2018 Chancellor's Distinguished Undergraduate Research and Creative Practice Mentor Awards
Charity Akhidenor (2019, NHS, left) with Jody Early and Sara Cole (2017, IAS, right)
Dr. Jody Early
Associate Professor, School of Nursing and Health Studies
Affiliate Faculty, School of IAS: Gender, Women, and Sexuality Studies
Dr. Jody Early is an Associate Professor in the School of Nursing and Health Studies and affiliate faculty in Gender, Women, and Sexuality Studies and the Latino Center for Health. Whether it's helping students explore their own research questions, or inviting them into her community-engaged public health scholarship as co-collaborators, Dr. Early finds a way to ignite students’ passion for research. "This is not a hierarchal process. We all learn from each other,” Early explains. Jody co-authors papers and presentations with students, and she has seen some become professors and mentors themselves.
Her research and teaching demonstrate values upheld by the university: a commitment to social justice, community engagement, and impact that is local to global. Recently, she (along with her research collaborator, Dr. Carmen Gonzalez) worked with undergraduate student and McNair scholar, Teresa Mata, and PhD student, Laura Robles-Calderon, on a project exploring use of mhealth within Latinx communities and among lay health promoters (e.g. promotores). The group recently presented their findings at the Western Forum for Migrant and Community Health in February 2018. Mata was recently awarded a fellowship to Columbia University’s Summer Scholar programs based on the research with Drs. Early and Gonzales, and Robles-Calderon has a springboard study of her own in the works.
Dr. Early’s cross-disciplinary research with students and colleagues also helps position UW Bothell at the forefront of student learning; she is able to integrate her research into the courses she teaches and provide ways in which students may collaborate with her and with community organizations and stakeholders. For the past academic year, for example, Dr. Early has co-lead (along with STEM professor, Pierre Mourad) a cross disciplinary team of undergraduate and graduate students to design and test a robotic rehabilitative device that gamifies stroke rehabilitation in partnership with Harborview Medical Center.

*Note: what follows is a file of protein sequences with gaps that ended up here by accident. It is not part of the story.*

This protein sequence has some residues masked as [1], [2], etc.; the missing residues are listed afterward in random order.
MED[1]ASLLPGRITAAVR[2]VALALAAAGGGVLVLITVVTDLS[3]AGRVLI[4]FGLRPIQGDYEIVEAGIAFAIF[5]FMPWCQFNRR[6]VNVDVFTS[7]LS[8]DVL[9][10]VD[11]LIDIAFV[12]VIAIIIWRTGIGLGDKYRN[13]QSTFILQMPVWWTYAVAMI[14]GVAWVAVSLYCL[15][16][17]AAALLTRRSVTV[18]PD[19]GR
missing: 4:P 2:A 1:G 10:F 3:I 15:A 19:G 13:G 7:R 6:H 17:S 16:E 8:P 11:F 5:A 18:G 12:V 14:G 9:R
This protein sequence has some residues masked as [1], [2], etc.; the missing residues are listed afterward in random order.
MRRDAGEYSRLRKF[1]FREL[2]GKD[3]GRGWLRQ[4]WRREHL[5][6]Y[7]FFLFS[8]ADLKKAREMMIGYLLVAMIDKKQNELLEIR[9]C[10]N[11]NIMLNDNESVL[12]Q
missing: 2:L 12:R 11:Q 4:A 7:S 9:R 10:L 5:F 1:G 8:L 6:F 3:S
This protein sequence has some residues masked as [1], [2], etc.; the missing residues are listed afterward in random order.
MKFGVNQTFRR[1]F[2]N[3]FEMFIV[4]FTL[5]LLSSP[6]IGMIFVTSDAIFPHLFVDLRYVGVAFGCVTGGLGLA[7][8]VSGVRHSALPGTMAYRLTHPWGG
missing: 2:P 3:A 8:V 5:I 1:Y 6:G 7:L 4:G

At a the campus level, Dr. Early has also assisted the campus peer health educators with leading a mixed methods study to explore factors that influence the health and well-being of students at UWB with the goal of designing and implementing more culturally tailored and relative health promotion. The students working with her just submitted an abstract of their findings to the Washington State Public Health Association’s annual conference in Nov. 2018. “Her mentorship results in competent, rigorous and creative researchers with greater goals aimed at making an impact in the lives of people,” wrote Sara Cole, a 2016 Mary Gates scholar, and one of her former mentees.
Dr. Milagros Loreto
Assistant Professor, School of STEM: Engineering & Mathematics Division
Dr. Loreto was a recipient of the 2018 Chancellor’s Mentor Award. She joined UW Bothell in 2014 as Assistant Professor in the School of STEM. Dr. Loreto’s research interest is mainly computational mathematics with focus on numerical optimization. Undergraduate research has been always one of the pillars of her research approach. As soon as she started her position at UW Bothell she became faculty mentor of the REU-program at UWB, mentoring three cohorts of students (2015-2017). She deeply believes undergraduate research can introduce students to a new future as researchers they might never have considered, as it happened to her.
Dr. Milagros Loreto provides a supportive and challenging environment so that students can make substantial contributions to her research work. She engages students both formally and informally regarding graduate school possibilities, and her students disseminate their undergraduate research results at local, regional, and national conferences. Dr. Loreto accomplishes these mentoring activities while pursuing external funding for her own scholarly work as well as for undergraduate research. She has mentored students during both the academic years and summers and recently received a grant from the Mathematical Association of America (MAA) to fund a National Research Experience for Undergraduates to be held on this campus over summer 2018.